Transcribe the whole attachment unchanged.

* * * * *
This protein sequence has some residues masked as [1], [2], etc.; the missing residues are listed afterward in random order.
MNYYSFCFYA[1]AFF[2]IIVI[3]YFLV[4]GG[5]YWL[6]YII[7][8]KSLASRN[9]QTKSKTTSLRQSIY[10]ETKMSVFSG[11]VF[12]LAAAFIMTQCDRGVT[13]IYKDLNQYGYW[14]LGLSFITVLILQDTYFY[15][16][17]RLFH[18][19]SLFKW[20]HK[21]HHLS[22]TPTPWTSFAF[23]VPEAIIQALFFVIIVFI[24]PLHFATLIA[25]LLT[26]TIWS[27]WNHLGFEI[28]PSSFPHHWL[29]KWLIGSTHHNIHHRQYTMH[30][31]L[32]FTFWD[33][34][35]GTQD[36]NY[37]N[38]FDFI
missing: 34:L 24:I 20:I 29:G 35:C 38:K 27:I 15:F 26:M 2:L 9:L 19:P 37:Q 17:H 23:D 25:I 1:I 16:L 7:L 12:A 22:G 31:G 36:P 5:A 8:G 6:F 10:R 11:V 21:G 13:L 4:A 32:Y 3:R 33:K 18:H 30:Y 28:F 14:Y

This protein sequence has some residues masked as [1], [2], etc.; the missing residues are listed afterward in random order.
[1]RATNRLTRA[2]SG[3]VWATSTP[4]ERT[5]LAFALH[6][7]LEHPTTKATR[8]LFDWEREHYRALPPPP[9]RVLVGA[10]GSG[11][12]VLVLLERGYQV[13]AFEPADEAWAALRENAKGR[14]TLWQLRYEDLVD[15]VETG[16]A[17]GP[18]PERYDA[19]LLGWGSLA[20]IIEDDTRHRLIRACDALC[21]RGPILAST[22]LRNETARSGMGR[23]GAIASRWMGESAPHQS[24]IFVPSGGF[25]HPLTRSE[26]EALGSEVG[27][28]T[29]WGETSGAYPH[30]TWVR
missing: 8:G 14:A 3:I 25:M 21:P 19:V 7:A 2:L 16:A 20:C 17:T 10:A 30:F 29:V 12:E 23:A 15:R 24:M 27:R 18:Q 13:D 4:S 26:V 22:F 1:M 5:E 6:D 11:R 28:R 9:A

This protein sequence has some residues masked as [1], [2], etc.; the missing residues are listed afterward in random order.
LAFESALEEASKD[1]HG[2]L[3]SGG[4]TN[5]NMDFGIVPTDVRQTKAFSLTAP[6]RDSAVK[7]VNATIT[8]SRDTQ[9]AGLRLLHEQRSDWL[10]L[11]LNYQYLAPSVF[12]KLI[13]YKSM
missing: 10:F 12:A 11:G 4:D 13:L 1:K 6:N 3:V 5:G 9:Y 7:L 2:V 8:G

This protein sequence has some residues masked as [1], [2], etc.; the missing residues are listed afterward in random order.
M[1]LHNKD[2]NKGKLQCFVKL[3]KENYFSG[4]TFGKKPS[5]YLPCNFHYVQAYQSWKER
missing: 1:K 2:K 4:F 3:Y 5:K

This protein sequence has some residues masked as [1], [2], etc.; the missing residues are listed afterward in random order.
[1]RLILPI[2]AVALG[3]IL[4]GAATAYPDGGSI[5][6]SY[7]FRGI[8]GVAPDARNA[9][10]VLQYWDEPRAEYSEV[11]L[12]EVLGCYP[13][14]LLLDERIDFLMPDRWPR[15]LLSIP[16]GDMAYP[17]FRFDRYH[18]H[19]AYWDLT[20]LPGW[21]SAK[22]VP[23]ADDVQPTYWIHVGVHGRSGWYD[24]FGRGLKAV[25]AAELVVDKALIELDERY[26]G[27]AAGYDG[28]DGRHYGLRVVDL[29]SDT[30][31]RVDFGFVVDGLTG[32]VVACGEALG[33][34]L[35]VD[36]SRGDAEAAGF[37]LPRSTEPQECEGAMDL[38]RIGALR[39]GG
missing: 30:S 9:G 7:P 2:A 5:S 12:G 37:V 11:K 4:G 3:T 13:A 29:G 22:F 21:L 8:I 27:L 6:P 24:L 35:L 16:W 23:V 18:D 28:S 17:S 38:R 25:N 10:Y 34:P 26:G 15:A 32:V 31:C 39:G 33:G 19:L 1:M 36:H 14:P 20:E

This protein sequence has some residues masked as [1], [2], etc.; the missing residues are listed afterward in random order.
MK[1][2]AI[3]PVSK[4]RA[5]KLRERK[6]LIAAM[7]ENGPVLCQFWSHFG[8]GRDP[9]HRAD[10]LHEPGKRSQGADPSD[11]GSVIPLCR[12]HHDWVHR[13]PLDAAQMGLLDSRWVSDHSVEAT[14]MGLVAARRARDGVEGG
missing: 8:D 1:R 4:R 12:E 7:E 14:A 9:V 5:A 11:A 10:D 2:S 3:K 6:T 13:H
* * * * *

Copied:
This protein sequence has some residues masked as [1], [2], etc.; the missing residues are listed afterward in random order.
MNYYSFCFYA[1]AFF[2]IIVI[3]YFLV[4]GG[5]YWL[6]YII[7][8]KSLASRN[9]QTKSKTTSLRQSIY[10]ETKMSVFSG[11]VF[12]LAAAFIMTQCDRGVT[13]IYKDLNQYGYW[14]LGLSFITVLILQDTYFY[15][16][17]RLFH[18][19]SLFKW[20]HK[21]HHLS[22]TPTPWTSFAF[23]VPEAIIQALFFVIIVFI[24]PLHFATLIA[25]LLT[26]TIWS[27]WNHLGFEI[28]PSSFPHHWL[29]KWLIGSTHHNIHHRQYTMH[30][31]L[32]FTFWD[33][34][35]GTQD[36]NY[37]N[38]FDFI
missing: 34:L 24:I 20:I 29:G 35:C 38:K 27:I 15:F 26:M 2:L 9:L 19:P 37:Q 17:H 23:D 25:I 1:I 16:L 7:L 12:A 22:G 31:G 36:P 5:A 8:G 6:F 10:R 11:V 21:G 13:L 4:A 32:Y 3:R 33:K 18:H 30:Y 28:F 14:Y

This protein sequence has some residues masked as [1], [2], etc.; the missing residues are listed afterward in random order.
[1]RATNRLTRA[2]SG[3]VWATSTP[4]ERT[5]LAFALH[6][7]LEHPTTKATR[8]LFDWEREHYRALPPPP[9]RVLVGA[10]GSG[11][12]VLVLLERGYQV[13]AFEPADEAWAALRENAKGR[14]TLWQLRYEDLVD[15]VETG[16]A[17]GP[18]PERYDA[19]LLGWGSLA[20]IIEDDTRHRLIRACDALC[21]RGPILAST[22]LRNETARSGMGR[23]GAIASRWMGESAPHQS[24]IFVPSGGF[25]HPLTRSE[26]EALGSEVG[27][28]T[29]WGETSGAYPH[30]TWVR
missing: 8:G 14:A 3:I 25:M 21:P 19:V 7:A 2:L 16:A 20:C 17:T 10:A 30:F 29:V 12:E 23:A 15:R 24:M 27:R 18:Q 13:D 4:S 26:V 22:F 1:M 5:E 6:D 11:R 28:R 9:A

This protein sequence has some residues masked as [1], [2], etc.; the missing residues are listed afterward in random order.
LAFESALEEASKD[1]HG[2]L[3]SGG[4]TN[5]NMDFGIVPTDVRQTKAFSLTAP[6]RDSAVK[7]VNATIT[8]SRDTQ[9]AGLRLLHEQRSDWL[10]L[11]LNYQYLAPSVF[12]KLI[13]YKSM
missing: 10:F 12:A 11:G 4:D 13:L 1:K 6:N 3:V 5:G 9:Y 7:L 2:V 8:G

This protein sequence has some residues masked as [1], [2], etc.; the missing residues are listed afterward in random order.
M[1]LHNKD[2]NKGKLQCFVKL[3]KENYFSG[4]TFGKKPS[5]YLPCNFHYVQAYQSWKER
missing: 1:K 2:K 4:F 3:Y 5:K

This protein sequence has some residues masked as [1], [2], etc.; the missing residues are listed afterward in random order.
[1]RLILPI[2]AVALG[3]IL[4]GAATAYPDGGSI[5][6]SY[7]FRGI[8]GVAPDARNA[9][10]VLQYWDEPRAEYSEV[11]L[12]EVLGCYP[13][14]LLLDERIDFLMPDRWPR[15]LLSIP[16]GDMAYP[17]FRFDRYH[18]H[19]AYWDLT[20]LPGW[21]SAK[22]VP[23]ADDVQPTYWIHVGVHGRSGWYD[24]FGRGLKAV[25]AAELVVDKALIELDERY[26]G[27]AAGYDG[28]DGRHYGLRVVDL[29]SDT[30][31]RVDFGFVVDGLTG[32]VVACGEALG[33][34]L[35]VD[36]SRGDAEAAGF[37]LPRSTEPQECEGAMDL[38]RIGALR[39]GG
missing: 30:S 9:G 7:P 2:A 5:S 12:G 37:V 11:K 4:G 3:T 13:A 29:G 22:F 21:L 8:I 27:L 6:P 24:L 35:L 16:W 23:V 18:D 28:S 17:S 38:R 25:N 10:Y 34:P 26:G 15:A 32:V 31:C 39:G 33:G 19:L 1:M 36:H 14:P 20:E

This protein sequence has some residues masked as [1], [2], etc.; the missing residues are listed afterward in random order.
MK[1][2]AI[3]PVSK[4]RA[5]KLRERK[6]LIAAM[7]ENGPVLCQFWSHFG[8]GRDP[9]HRAD[10]LHEPGKRSQGADPSD[11]GSVIPLCR[12]HHDWVHR[13]PLDAAQMGLLDSRWVSDHSVEAT[14]MGLVAARRARDGVEGG
missing: 8:D 1:R 4:R 12:E 7:E 14:A 9:V 5:A 11:A 10:D 2:S 3:K 6:T 13:H